News Detail

FTC Approves Final Rule Banning Noncompete Agreements

The Federal Trade Commission (FTC) adopted by a 3-2 vote a revised, final version of its Noncompete Rule, to take effect 120 days after publication in the Federal Register. Once it takes effect people can report information about a suspected violation of the rule to the FTC Bureau of Competition by emailing

The final rule will: (1) apply to all entities subject to FTC jurisdiction (most notably excepting most non-profits and most government agencies); (2) ban all new noncompete contracts; (3) apply to “workers,” broadly defined to include independent contractors, apprentices, volunteers, etc.; and (4) require recission of existing noncompete agreements and includes prescribed notices to current and former employees of all “existing” noncompete contracts, provided that existing agreements with “senior executives” may remain in force, but new ones may not be imposed.

Other significant points in the final rule include: (1) language clarifying that the definition of a noncompete clause is not limited to clauses in written, legally enforceable contracts and applies to all forms a noncompete might take, including workplace policies or handbooks and informal contracts; and (2) language that existing noncompetes for senior executives can remain in force under the FTC’s final rule, but employers are banned from entering into or attempting to enforce any new noncompetes, even if they involve senior executives. Employers will be required to provide notice to workers other than senior executives who are bound by an existing noncompete that they will not be enforcing any noncompetes against them. The final rule defines senior executives as workers earning more than $151,164 annually and who are in “policy-making” positions.

To streamline compliance for employers, the FTC eliminated a provision in the proposed rule that would have required employers to legally modify existing noncompetes by formally rescinding them. Under the final rule, employers will simply have to provide notice to workers bound to an existing noncompete that the noncompete agreement will not be enforced against them in the future. To aid employers’ compliance with this requirement, the Commission has included model language in the final rule that employers can use to communicate to workers.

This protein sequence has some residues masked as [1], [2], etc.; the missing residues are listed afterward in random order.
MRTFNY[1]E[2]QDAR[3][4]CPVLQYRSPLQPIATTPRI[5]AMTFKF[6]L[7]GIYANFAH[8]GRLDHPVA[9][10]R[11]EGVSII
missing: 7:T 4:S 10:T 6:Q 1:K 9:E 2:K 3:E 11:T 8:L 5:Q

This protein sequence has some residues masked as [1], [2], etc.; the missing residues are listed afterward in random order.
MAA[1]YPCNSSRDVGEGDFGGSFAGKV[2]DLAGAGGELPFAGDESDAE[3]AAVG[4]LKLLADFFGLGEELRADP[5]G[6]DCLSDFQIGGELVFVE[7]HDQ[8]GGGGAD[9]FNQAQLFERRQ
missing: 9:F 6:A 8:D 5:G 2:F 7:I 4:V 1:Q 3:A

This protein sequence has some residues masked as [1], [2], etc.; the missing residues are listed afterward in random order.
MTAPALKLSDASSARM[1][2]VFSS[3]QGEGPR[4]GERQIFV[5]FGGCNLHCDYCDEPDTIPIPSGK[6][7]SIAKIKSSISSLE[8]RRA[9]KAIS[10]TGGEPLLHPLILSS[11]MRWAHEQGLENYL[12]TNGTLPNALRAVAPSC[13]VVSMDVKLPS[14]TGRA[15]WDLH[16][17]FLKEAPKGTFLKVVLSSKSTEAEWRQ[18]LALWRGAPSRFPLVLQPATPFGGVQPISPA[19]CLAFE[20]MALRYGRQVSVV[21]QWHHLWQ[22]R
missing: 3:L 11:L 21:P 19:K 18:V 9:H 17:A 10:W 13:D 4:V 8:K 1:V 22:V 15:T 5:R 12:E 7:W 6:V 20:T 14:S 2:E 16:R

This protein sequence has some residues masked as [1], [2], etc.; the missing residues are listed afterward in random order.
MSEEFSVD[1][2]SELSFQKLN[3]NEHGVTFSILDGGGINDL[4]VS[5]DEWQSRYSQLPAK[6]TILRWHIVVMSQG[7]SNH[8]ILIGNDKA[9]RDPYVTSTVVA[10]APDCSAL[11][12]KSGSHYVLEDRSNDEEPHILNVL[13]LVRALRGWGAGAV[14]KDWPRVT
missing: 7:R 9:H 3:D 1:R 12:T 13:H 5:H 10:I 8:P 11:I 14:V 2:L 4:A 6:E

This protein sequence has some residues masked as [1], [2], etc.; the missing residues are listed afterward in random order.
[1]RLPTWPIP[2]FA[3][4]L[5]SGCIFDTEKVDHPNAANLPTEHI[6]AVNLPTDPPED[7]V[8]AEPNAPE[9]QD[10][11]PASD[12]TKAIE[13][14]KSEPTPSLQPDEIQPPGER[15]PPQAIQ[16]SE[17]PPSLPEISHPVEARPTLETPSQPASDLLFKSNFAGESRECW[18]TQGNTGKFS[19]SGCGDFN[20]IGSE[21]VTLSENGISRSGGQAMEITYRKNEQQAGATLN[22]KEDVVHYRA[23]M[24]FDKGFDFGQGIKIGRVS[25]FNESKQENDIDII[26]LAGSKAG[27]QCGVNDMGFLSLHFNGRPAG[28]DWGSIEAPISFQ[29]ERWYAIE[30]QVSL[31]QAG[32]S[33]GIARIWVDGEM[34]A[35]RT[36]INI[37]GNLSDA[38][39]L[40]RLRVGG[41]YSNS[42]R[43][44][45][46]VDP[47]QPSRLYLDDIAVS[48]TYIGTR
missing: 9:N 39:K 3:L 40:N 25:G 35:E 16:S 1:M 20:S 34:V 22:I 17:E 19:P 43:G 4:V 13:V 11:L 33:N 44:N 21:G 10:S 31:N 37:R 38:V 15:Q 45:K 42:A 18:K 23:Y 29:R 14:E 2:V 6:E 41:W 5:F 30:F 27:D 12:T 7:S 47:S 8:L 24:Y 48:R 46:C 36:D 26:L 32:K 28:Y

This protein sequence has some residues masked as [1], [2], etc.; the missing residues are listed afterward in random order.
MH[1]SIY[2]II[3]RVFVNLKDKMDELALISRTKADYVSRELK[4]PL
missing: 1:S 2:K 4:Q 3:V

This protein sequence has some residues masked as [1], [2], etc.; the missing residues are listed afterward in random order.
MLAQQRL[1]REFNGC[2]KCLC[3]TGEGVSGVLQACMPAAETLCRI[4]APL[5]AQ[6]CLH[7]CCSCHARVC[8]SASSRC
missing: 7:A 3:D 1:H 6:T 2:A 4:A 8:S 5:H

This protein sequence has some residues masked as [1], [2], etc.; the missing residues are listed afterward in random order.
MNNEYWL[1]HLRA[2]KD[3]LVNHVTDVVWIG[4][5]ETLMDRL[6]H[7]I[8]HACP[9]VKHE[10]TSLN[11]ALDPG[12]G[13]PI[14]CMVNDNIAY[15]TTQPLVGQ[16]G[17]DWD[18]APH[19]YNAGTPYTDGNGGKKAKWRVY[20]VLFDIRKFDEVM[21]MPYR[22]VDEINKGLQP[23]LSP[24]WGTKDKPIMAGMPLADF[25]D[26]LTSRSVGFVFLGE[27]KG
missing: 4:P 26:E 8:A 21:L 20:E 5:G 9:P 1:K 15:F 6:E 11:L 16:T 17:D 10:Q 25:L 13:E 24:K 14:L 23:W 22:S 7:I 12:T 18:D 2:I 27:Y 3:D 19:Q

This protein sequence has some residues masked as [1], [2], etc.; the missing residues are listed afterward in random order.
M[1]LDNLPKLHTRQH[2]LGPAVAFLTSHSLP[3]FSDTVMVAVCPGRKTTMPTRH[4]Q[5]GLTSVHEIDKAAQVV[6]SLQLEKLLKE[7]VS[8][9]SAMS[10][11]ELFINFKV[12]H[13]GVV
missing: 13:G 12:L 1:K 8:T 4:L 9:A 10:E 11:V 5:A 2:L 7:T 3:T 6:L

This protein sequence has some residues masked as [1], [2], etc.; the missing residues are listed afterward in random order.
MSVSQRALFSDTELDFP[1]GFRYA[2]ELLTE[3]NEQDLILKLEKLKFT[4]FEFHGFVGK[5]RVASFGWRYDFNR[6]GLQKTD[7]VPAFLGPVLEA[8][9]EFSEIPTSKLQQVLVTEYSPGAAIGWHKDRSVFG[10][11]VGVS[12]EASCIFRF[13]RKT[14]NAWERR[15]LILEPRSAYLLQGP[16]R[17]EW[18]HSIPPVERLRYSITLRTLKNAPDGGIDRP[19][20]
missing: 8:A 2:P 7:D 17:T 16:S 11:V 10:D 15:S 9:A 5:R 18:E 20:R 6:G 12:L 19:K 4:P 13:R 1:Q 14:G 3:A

The final rule also makes three revisions to the proposed rule’s definition of “worker,” including: (1) clarifying that the term covers all current and former workers; (2) removing “for an employer” from the definition to ensure that the final rule covers workers who are hired by one party but work for another, closing the “unintended loophole” identified by commenters regarding third-party hiring; and (3) adding “without regard to the worker’s title or the worker’s status under any other State or Federal laws” prior to the list of examples of different categories of workers that the definition covers. This change is designed to make more explicit that the term “worker” includes all workers, including independent contractors and apprentices (among others), regardless of their titles, status under other laws, or the details of the contractual relationship with their employer. The FTC did this because it “agrees with commenters that contended that excluding independent contractors from the definition of ‘worker’ could increase employers’ incentive to misclassify workers as independent contractors.”

With regard to Training Repayment Agreements (TRAPs) the FTC final rule says: “The Commission declines at this time to either categorically prohibit all TRAPs related to leaving employment, or to exempt such provisions altogether. The Commission agrees with comments raising substantial concerns about the potential effects of such agreements on competitive conditions. As noted in the summary of the comments, commenters cited TRAPs that impose penalties that are disproportionate to the value of training workers received and/or that claimed training expenses for on-the-job training. However, the evidentiary record before the Commission principally relates to non-competes, meaning on the present record the Commission cannot ascertain whether there are any legitimate uses of TRAPs that do not tend to negatively affect competitive conditions. When TRAPs function to prevent a worker from seeking or accepting other work or starting a business after the employment associated with the TRAP, they are non-competes under § 910.1.”

The FTC also rejected comments to exempt the construction industry from the ban on noncompetes because of assertions that noncompetes are necessary for investment in innovation and productivity in the construction industry.

Finally, the FTC declined to exempt industries that rely on apprenticeships to train workers, saying: “The Commission declines to exclude industries, such as real estate appraisal, plumbing, and veterinary medicine, in which an industry must purportedly invest in significant training or apprenticeship of workers before the employer considers them to be productive. The Commission finds that these employers have less restrictive alternatives—namely fixed duration contracts—to protect their investment in worker training. A return on investment in the training does not require that the worker be unable to work for a period after leaving employment. Moreover, employers stand to benefit from the final rule through having access to a broader labor supply—including incoming experienced workers—with fewer frictions in matching with the best worker for the job.”

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